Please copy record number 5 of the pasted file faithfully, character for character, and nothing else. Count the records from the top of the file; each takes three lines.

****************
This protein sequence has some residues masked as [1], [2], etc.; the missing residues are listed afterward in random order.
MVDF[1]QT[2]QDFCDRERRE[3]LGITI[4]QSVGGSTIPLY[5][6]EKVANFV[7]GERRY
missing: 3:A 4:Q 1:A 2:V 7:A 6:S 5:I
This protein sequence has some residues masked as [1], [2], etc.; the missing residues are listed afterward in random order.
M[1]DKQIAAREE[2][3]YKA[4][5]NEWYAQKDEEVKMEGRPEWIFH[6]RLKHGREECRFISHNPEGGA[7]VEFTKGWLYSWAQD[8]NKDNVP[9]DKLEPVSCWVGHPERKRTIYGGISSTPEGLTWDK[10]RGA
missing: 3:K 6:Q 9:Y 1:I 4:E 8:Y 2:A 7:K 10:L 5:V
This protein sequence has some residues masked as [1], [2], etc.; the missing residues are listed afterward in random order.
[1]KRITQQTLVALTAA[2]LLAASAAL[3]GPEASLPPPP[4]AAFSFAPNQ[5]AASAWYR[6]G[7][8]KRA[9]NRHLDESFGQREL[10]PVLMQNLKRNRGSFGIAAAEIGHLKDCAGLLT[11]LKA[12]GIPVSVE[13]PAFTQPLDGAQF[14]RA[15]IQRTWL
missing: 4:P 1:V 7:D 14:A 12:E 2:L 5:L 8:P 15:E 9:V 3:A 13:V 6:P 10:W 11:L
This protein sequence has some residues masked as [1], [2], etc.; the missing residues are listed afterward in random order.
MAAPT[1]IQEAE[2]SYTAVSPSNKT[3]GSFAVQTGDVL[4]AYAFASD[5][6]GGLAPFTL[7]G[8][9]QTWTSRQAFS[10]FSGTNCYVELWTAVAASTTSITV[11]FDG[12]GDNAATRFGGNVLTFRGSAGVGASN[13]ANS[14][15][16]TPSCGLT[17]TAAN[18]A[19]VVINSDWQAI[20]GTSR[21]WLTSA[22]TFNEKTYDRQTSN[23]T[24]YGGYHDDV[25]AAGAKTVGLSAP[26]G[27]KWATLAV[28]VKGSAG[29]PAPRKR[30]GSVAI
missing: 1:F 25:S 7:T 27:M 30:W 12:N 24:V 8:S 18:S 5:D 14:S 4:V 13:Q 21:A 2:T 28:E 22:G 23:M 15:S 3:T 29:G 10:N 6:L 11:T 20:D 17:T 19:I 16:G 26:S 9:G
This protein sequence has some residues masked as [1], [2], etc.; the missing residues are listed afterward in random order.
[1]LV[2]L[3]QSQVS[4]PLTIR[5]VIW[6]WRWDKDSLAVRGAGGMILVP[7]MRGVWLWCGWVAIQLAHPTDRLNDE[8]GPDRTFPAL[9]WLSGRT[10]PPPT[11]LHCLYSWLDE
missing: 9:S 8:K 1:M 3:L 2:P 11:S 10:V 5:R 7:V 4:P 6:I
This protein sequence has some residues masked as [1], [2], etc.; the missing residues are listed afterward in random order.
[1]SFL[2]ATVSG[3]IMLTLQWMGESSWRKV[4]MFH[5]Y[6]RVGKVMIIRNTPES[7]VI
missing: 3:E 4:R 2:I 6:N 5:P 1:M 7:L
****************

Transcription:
This protein sequence has some residues masked as [1], [2], etc.; the missing residues are listed afterward in random order.
[1]LV[2]L[3]QSQVS[4]PLTIR[5]VIW[6]WRWDKDSLAVRGAGGMILVP[7]MRGVWLWCGWVAIQLAHPTDRLNDE[8]GPDRTFPAL[9]WLSGRT[10]PPPT[11]LHCLYSWLDE
missing: 9:S 8:K 1:M 3:L 2:P 11:S 10:V 5:R 7:V 4:P 6:I